'The case sets out the evidence, which indicates that the arrangement in fact come to and incorporation in the agreement to which I have alluded was a compromise, one side desiring a longer and securer term and the other, or at any rate some members of the board, that is, the employers, preferring an annual contract of services. I think that evidence is clearly consistent with and reflected by the terms of the agreement itself. As I have indicated, the effect of it was that Colonel De Soissons engaged himself, if called upon, to serve for three years at a remuneration which was specified, but right was given to the company to make his term a shorter one. In that event, as it seems to me, the remuneration for the services took the form in part of a remuneration plus a commission for the period he in fact served plus a further sum which he was contractually entitled to get under the terms of his agreement and as part of the bargain which he made.'
28. It would be seen that for the proper understanding of the clause contained in the agreement, evidence of surrounding circumstances was led, and the evidence established that Colonel Soissons wanted a contract for long-term service while the directors desired that the contract for service should be for a shorter term for the duration of a year. In these circumstances, though the contract of service was made for a period of three years, a right was given to the employer to terminate the contract of service on making an additional payment of remuneration depending on the date on which the contract was terminated. In the instant case, there is no such evidence, nor does the letter of 11th October, 1943, say that any right was given to the company or was reserved to it to terminate the services of the assessee at the company's free will at a time before the expiry of the period of 25 years. On the other hand, the contract expressly provides that the term of employment will be for a definite period of 25 years, commencing from 1st April, 1943.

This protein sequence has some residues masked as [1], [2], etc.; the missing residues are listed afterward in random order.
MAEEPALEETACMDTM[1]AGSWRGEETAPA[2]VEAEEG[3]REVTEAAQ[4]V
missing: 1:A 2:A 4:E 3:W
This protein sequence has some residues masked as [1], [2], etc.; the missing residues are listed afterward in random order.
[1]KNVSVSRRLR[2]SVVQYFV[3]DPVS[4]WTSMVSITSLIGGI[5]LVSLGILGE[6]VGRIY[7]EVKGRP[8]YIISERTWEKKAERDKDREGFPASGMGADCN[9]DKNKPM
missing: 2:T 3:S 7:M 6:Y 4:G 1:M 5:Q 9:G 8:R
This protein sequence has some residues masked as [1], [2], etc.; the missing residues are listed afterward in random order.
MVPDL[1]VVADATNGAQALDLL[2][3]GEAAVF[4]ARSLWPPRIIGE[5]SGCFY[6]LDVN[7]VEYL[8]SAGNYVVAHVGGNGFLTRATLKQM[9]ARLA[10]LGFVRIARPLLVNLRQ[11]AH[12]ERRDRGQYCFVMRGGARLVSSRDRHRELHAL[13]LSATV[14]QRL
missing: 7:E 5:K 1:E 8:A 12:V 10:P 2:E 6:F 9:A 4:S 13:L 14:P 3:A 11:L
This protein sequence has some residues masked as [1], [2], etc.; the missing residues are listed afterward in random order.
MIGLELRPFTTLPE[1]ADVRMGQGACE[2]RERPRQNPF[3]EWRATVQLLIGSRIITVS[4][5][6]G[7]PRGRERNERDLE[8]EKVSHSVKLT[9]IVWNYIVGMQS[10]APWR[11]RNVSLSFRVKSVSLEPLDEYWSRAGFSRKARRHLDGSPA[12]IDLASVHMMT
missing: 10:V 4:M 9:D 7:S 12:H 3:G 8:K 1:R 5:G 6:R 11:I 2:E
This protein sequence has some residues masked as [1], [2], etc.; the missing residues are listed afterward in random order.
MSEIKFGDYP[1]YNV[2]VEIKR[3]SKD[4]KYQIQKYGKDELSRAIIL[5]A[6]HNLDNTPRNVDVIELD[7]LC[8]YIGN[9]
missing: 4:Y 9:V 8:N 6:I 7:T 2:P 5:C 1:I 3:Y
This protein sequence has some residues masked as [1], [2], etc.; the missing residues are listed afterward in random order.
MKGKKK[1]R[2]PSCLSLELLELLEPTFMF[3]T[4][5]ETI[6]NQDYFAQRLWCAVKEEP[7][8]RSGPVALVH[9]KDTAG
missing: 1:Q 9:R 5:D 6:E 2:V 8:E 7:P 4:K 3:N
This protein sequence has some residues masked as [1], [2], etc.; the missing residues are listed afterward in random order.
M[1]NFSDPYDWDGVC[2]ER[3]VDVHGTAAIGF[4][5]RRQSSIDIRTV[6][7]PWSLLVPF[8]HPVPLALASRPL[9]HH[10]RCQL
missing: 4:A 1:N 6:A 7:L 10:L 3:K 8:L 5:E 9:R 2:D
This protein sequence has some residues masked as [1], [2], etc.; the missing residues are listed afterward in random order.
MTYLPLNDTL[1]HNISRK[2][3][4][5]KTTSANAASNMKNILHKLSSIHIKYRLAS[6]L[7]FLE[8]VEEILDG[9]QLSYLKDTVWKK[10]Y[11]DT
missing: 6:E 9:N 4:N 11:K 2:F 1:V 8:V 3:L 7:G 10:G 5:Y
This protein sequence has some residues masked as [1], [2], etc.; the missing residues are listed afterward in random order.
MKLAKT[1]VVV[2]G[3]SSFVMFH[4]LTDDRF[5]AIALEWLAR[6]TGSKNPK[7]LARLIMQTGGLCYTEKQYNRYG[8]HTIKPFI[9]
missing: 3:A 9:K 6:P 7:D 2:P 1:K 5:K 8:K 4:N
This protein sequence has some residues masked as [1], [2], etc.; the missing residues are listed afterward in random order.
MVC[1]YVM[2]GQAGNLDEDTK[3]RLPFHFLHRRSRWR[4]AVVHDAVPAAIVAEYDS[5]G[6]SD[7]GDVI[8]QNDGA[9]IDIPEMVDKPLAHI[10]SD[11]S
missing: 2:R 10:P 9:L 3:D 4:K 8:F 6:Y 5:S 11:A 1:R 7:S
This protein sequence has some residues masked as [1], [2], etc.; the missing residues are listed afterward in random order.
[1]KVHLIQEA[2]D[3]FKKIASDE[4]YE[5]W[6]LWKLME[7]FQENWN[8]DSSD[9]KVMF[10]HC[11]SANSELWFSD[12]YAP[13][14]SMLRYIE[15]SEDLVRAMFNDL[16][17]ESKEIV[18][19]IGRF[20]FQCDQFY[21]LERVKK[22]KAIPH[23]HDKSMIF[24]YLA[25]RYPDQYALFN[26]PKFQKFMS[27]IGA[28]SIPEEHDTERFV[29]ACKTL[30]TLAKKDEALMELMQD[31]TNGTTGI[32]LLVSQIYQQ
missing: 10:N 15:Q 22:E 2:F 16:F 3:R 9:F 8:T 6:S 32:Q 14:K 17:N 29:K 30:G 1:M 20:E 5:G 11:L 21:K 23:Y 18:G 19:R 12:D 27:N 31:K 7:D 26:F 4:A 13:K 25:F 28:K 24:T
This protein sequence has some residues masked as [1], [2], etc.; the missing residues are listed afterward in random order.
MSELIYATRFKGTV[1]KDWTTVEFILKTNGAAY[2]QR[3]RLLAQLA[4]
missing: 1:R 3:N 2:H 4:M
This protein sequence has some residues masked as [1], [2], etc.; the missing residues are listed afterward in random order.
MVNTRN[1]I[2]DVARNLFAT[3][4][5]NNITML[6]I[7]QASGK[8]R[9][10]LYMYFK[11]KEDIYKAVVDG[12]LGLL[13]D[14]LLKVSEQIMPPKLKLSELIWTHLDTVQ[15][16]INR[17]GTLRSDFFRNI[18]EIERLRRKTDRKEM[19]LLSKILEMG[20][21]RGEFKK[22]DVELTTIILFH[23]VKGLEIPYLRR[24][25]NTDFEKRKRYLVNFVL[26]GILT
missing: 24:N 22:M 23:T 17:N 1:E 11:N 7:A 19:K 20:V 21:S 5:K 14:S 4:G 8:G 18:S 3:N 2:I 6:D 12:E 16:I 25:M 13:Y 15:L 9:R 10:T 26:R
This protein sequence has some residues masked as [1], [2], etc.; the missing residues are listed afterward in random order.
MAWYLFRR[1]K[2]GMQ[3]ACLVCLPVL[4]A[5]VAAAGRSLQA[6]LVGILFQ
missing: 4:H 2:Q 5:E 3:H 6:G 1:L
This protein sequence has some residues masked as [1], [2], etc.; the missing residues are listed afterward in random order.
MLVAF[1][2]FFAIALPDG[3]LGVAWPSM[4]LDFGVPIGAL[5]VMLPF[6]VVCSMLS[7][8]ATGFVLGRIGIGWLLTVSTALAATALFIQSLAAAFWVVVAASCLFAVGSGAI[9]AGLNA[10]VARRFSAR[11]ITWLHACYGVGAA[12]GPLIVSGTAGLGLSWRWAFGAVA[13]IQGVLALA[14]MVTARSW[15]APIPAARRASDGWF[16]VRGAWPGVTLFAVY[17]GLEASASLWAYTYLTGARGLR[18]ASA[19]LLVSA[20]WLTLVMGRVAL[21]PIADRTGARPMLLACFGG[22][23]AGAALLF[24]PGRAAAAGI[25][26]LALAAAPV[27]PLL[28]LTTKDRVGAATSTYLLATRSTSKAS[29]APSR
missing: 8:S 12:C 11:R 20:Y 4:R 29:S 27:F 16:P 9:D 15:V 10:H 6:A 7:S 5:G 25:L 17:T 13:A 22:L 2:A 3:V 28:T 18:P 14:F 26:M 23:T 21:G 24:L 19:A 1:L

30. Facts in V. D. Talwar v. Commissioner of Income-tax were : Mr. Talwar was employed as the general manager of a company under the service agreement which provided, inter alia, that the period of service was 5 years, and that the company might terminate the services by giving 12 months notice, or paying any salary in lieu thereof, or in the case of any breach of the terms or conditions of service without any notice. Mr. Talwar had joined the service on 1st May, 1946. His services were terminated with effect from August 31, 1947, without notice, not for any default or misconduct on his part, but because the company did not want to continue the assessee in their employment. In lieu of the notice, the company paid 12 months salary and paid Rs. 18,096, which was the amount arrive at after deducting from 12 months salary of Rs. 25,200 income-tax of Rs. 7,104. The question which fell for consideration was whether the said sum of Rs. 25,200 was taxable in the hands of the assessee. It was held that the service agreement provided that the assessee could serve either for five years at a monthly salary mentioned therein or, if the company so elected, for a shorter period upon the terms mentioned in the agreement. As the assessee's services were terminated in compliance with the terms of the agreement and salary in lieu of notice was paid to him, it could not be said that the assessee had surrendered any rights under the agreement or had been deprived of any such rights. He received exactly what he was entitled to under the contract and the amount revised by him was not compensation for loss of office, within the meaning of Explanation 2 to section 7 of the Act before its amendment in 1955. Again, it would be seen that the contract itself gave an option to the employer to terminate the services of the employee before the expiry of the term of the contract. In our opinion, such is not the case here.